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Review: Water (2005)

Director: | 112 minutes | , | Actors: , , , , Hermantha Gamage, , , , , , , , , Dolly Ahluwalia,

India, 1938: a completely different society than we know in the Netherlands. A society where women become a burden when their husbands die. That is the basis of the story about eight-year-old Chuyia (Sarala), who, after the death of her much older husband, ends up in an ashram – community – for widows. Here she will have to spend the rest of her life according to Indian tradition. Chuyia, convinced her parents will pick her up again, brings a lot of life to the brewery. She befriends Kalyani (Lisa Ray), the ashram’s youngest widow who falls in love with Gandi follower Narayan (John Abraham).

With this story, “Water” paints a picture of a culture that many are unfamiliar with, but which, according to Deepa Mehta, deserves attention. Not so much because these women were so badly off in the 1930s – which of course they were – but because many widows in India today are still excluded from the rest of society. Together with “Fire” (1996) and “Earth” (1998), “Water” is part of Deepa Mehta’s element trilogy. Because “Earth” received much criticism from the traditional Hindu community, it was not possible to “Water” in India. The film was therefore filmed entirely in Sri Lanka under a fake working title.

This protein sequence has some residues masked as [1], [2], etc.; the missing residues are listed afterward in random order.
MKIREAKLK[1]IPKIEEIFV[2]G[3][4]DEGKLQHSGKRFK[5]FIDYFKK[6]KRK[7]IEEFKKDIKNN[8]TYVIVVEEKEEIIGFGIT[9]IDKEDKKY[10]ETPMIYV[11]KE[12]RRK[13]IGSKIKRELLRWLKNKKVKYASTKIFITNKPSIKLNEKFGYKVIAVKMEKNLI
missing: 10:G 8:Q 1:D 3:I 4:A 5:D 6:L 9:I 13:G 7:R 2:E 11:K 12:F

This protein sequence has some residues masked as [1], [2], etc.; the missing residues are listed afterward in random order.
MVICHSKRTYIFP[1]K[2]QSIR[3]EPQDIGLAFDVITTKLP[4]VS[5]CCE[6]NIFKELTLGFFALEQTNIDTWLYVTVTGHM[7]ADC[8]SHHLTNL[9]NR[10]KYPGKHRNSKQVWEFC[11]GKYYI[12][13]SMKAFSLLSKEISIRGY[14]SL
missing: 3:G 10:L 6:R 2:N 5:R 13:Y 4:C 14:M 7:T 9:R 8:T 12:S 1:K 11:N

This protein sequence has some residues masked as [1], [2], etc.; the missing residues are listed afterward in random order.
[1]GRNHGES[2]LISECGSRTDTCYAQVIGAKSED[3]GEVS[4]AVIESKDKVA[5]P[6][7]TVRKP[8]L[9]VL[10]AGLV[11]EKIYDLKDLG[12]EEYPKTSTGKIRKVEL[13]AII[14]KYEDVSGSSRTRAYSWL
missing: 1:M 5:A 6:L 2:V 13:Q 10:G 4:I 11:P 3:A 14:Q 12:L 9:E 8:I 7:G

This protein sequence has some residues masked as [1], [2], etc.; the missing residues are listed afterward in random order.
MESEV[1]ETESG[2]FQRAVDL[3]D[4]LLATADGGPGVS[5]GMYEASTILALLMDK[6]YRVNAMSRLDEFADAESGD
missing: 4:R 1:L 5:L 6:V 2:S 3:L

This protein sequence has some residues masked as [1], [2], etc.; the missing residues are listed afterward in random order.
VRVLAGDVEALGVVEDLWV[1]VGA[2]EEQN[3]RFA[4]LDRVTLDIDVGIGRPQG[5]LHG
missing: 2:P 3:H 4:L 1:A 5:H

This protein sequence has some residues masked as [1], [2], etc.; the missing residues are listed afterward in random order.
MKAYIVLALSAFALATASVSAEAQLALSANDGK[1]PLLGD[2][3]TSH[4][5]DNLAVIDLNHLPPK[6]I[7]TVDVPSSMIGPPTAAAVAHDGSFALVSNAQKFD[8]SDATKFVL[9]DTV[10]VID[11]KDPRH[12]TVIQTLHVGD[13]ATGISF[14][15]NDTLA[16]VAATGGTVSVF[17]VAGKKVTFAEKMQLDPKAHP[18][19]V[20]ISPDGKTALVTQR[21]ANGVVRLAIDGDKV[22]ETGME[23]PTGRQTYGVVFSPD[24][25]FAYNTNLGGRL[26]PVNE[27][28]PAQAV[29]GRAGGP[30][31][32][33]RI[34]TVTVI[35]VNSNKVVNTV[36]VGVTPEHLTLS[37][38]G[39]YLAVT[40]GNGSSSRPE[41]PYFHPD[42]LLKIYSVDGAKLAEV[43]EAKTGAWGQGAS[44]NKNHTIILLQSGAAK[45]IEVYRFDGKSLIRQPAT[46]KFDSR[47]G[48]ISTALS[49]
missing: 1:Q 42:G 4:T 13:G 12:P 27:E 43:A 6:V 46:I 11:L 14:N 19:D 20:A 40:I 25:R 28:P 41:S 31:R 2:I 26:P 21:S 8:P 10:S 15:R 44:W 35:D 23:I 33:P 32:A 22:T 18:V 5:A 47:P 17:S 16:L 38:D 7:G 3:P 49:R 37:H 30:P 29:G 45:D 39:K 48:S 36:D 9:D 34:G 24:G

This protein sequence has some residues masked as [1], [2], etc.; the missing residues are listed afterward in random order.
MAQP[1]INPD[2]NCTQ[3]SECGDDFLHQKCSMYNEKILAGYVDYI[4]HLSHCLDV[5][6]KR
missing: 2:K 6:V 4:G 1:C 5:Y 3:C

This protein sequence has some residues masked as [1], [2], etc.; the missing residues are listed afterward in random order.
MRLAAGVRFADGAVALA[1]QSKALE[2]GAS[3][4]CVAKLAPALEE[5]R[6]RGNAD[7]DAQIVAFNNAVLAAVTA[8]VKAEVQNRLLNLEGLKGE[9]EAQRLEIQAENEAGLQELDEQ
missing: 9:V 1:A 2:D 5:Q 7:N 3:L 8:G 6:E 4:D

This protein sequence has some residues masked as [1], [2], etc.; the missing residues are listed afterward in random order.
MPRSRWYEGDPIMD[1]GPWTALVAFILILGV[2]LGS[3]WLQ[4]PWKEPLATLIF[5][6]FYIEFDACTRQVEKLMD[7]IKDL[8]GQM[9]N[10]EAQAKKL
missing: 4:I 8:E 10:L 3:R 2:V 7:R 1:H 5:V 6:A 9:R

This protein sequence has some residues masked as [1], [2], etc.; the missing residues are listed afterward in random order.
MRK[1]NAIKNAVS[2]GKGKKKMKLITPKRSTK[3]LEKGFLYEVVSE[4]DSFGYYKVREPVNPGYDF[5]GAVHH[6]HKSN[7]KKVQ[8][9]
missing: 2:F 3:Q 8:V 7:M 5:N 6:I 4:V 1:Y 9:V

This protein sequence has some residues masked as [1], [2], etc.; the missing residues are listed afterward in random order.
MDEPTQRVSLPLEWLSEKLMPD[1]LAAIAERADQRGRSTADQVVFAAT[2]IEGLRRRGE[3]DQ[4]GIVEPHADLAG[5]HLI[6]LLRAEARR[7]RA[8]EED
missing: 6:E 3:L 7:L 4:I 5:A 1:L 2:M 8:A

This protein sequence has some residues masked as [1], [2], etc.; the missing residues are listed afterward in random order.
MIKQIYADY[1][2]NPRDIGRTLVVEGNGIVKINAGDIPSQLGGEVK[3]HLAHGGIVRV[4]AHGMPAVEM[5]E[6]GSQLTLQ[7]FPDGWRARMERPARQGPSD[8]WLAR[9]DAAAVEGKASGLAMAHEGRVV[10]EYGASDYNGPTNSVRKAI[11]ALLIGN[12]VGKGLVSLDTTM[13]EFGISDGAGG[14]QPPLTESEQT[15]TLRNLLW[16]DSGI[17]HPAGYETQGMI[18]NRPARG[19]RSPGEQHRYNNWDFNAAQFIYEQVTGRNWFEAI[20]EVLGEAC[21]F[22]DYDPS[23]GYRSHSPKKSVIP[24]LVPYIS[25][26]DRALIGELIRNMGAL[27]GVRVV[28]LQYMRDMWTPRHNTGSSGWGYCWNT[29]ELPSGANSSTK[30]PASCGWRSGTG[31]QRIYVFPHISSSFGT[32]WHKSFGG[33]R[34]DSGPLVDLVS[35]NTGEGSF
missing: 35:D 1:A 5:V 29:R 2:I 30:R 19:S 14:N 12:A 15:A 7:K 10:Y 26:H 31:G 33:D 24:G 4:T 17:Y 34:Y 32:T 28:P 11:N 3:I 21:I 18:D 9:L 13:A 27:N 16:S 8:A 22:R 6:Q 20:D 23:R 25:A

Deepa Mehta is from India but emigrated to Canada in 1973. Today she works from both Canada and her native country and has been referred to as the voice of modern India. Dialogues are of secondary importance in “Water”. The things that really matter are only made clear by the images: Chuyia whose head is shaved because she is a widow; Kalyani who crosses the river by boat at night, because she has to prostitute herself on the other side and thus provide part of the income for the ashram. They are images that make clear what the life of widows in India looked like, images that make you sad. And that is exactly what Deepa Mehta wants. Sarala, the girl who plays Chuyia, is from Sri Lanka and didn’t speak a word of Hindi before the film. She had to memorize her text completely. The young Sarala puts down an extraordinary acting performance. Despite the language barrier, she convinces like the energetic Chuyia and steals your heart. You also manage to catch the beautiful Lisa Ray. When Kalyani and Narayan fall in love, you sincerely hope that the two can become happy together, even if all the circumstances indicate that this will not happen. The identification with the main characters ensures that the story makes an incredible impression. In 2007, “Water” was quite rightly nominated for the Oscar for best foreign film.

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